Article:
26 March, 2019

“You wicked servant,” he said “I cancelled all that debt of yours when you appealed to me. Were you not bound, then, to have pity on your fellow servant just as I had pity on you?” And in his anger the master handed him over to the torturers till he should pay all his debt. And that is how my heavenly Father will deal with you unless you each forgive your brother from your heart.

~ Matthew 18:32-35 ~

The anger and violence in today’s parable of the Kingdom is disturbing, even if we acknowledge that parables are meant sometimes to shock us. A parable is a short story (often a short-short story, what today is often called ‘flash fiction’) that often illustrates a moral point, often by presenting an exaggerated case.

We are presented with a case of mercy and forgiveness contrasted with its exact opposite. The debt forgiveness of the Master is contrasted with the violence with which the Servant tries to extract a debt from another servant. Instead of learning gratitude and mercy from his experience, the Servant does the opposite – and is then punished with even more force by the Master when he learns of the Servant’s lack of mercy.

What are we to make of it? How might we relate it to the Kingdom of God?

We might take a hard moral view, suggesting that in the Kingdom while mercy is the ideal to which we should all aspire, the reality of sin must be dealt with forcefully by God or by God’s representatives. This is dangerous particularly since it turns the Kingdom into a kind of ‘dictatorship of virtue’, where violence ‘from above’ (whether human or divine) is somehow good, even purifying. History is littered with the corpses of millions sacrificed to such a ‘reign’.

It might be better to say that mercy and forgiveness are signs of God’s reign, but that it is never there fully until finally God brings it to fulfilment. This saves us from the temptation to imagine any particular community or society or regime that we create or inhabit as the fullness of the kingdom. At best the good society, the merciful community, will be limited by the reality of sin, however residual it may be.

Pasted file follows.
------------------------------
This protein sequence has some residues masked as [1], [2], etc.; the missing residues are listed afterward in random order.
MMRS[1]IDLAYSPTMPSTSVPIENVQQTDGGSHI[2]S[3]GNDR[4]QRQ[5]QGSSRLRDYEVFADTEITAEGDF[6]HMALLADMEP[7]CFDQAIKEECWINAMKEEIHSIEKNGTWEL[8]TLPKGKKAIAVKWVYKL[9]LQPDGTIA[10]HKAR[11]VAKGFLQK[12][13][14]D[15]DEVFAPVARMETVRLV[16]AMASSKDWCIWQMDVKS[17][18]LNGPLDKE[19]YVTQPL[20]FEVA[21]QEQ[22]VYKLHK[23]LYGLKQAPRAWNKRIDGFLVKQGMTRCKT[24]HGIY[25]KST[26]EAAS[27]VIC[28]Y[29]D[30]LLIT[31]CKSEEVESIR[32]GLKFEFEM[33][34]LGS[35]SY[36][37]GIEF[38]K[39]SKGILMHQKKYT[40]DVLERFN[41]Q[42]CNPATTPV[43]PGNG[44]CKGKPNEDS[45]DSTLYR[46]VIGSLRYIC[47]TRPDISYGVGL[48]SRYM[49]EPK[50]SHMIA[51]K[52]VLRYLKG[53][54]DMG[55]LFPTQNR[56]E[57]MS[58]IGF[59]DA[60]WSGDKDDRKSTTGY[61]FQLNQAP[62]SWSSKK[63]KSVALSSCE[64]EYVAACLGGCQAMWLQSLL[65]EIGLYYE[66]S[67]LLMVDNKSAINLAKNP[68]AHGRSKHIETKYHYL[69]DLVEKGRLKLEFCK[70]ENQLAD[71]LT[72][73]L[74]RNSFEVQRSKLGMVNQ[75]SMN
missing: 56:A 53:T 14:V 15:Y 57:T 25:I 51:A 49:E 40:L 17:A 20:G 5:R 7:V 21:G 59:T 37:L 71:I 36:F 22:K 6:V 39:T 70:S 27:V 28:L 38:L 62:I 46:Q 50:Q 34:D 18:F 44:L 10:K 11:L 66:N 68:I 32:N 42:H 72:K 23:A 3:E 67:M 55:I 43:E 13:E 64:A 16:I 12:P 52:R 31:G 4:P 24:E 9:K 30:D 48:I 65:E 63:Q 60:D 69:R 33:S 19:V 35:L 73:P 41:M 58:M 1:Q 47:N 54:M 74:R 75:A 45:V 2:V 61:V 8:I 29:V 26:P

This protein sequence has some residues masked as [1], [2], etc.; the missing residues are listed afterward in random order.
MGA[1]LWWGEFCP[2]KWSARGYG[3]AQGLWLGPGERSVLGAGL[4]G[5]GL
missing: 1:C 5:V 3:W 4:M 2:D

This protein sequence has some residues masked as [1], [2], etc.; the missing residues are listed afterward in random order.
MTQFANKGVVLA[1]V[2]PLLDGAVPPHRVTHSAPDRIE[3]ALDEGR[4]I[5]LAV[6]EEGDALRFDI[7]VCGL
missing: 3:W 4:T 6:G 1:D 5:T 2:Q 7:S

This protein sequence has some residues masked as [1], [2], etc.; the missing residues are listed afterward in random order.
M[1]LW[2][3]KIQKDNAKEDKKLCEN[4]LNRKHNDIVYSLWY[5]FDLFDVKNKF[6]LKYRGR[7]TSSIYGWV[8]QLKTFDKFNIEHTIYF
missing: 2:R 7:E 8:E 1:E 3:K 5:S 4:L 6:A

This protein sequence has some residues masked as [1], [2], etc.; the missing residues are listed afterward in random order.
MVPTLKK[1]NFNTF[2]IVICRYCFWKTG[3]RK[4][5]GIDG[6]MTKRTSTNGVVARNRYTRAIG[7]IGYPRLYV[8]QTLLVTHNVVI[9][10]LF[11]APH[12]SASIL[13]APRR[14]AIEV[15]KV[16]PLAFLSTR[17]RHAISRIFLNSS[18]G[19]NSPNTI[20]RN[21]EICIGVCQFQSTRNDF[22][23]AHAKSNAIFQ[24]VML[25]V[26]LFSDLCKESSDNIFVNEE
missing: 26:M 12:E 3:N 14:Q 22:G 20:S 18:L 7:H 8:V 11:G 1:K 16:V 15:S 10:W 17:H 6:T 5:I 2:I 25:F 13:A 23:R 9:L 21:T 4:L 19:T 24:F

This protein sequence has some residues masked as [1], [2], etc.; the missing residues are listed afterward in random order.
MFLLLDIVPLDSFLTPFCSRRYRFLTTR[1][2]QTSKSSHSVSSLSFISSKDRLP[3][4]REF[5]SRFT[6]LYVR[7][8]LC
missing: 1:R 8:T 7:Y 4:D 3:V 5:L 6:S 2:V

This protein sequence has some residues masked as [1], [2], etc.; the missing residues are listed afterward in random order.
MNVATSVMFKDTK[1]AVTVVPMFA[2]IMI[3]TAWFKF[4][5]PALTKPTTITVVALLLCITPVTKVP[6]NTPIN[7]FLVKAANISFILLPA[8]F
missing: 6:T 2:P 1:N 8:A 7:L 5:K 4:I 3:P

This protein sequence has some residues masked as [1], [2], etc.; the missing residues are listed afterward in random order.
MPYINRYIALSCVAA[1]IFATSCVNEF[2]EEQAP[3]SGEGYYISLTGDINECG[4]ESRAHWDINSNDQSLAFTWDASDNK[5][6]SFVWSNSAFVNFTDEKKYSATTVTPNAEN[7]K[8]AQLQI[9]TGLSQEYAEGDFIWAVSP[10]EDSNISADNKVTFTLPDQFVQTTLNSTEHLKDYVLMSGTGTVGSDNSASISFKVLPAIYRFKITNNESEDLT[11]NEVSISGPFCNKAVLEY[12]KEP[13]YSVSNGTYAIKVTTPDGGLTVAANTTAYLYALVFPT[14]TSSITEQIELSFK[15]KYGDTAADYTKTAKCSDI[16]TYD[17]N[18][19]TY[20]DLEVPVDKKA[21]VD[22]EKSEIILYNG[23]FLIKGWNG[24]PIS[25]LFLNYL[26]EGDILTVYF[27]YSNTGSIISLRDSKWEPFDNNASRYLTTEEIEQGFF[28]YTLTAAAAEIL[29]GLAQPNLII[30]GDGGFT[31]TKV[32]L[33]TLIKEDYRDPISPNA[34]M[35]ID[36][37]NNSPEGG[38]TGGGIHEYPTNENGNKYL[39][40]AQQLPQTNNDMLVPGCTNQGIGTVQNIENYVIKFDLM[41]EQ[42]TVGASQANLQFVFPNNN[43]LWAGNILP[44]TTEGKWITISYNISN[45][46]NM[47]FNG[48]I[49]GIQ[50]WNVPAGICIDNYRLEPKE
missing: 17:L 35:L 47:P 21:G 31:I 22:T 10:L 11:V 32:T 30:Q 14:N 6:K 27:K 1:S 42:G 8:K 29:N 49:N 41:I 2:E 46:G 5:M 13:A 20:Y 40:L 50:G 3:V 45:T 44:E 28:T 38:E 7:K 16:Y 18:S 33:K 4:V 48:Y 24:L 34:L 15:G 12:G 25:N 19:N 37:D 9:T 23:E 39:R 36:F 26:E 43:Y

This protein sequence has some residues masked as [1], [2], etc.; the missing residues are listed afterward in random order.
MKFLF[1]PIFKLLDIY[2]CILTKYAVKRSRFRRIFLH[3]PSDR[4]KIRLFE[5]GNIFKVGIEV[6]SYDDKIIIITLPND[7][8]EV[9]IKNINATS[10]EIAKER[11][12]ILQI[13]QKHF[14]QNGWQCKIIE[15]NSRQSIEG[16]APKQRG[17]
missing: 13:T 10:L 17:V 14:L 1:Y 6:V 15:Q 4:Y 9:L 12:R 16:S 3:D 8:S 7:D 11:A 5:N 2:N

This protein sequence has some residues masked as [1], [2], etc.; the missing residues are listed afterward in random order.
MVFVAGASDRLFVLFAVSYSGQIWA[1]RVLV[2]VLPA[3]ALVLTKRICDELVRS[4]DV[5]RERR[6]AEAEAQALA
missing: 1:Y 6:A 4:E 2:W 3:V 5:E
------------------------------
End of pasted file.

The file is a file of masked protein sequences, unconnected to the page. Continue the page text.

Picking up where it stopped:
The imperfect kingdom of the parable may in fact be warning us against those who make claims to authority that naively assume an absolute monopoly of mercy and anger, of virtue and terror. Perhaps by this Jesus is calling us to rethink the temptation to imagine human perfectibility this side of the eschaton.

 

Lord, save me from the certainty of my own perfection. Help me, to show your mercy and forgiveness to those in my life, that need it. Grant me the grace to imitate your loving kindness. Amen.

 

Catholic Parliamentary

Liaison Office

Jesuit Institute
South Africa

Reflection prepared by and

Fr Anthony Egan SJ

Fr Anthony Egan SJ (born Cape Town 1966; entered the Jesuits 1990; ordained 2002) has taught, full-time or part-time, at St Augustine College of South Africa, St John Vianney Seminary, Fordham University (on sabbatical) and the University of the Witwatersrand. The author/co-author of a number of books, book chapters, academic and popular articles, he is a correspondent for America magazine, a contributor to Worldwide and writes for spotlight.africa. He is also a commentator on local and international radio and television. He is an Honorary Fellow of the Helen Suzman Foundation. Extramural interests include Science Fiction, Theatre, Art and creative writing, including poetry.

a.egan@jesuitinstitute.org.za
See more from Anthony Egan SJ
Fr Matthew Charlesworth SJ

Fr Matthew Charlesworth SJ entered the Society of Jesus in 2005 and underwent the usual course of studies in his formation, which took him to such varied places as Canada, France, Ireland, Kenya, Spain, Tanzania, the United Kingdom, the United States, Zambia, Zimbabwe, and South Africa. Matthew manages the background technical aspects of much of the Institute's work and is involved in the Spirituality work whilst completing the Advanced Spiritual Directors Training Course and Spiritual Exercises Training run by the Institute. He is a member of Spiritual Directors International and is also a part-time lecturer in Sacred Scripture at St Augustine College of South Africa.

m.charlesworth@jesuitinstitute.org.za @mcharlesworth
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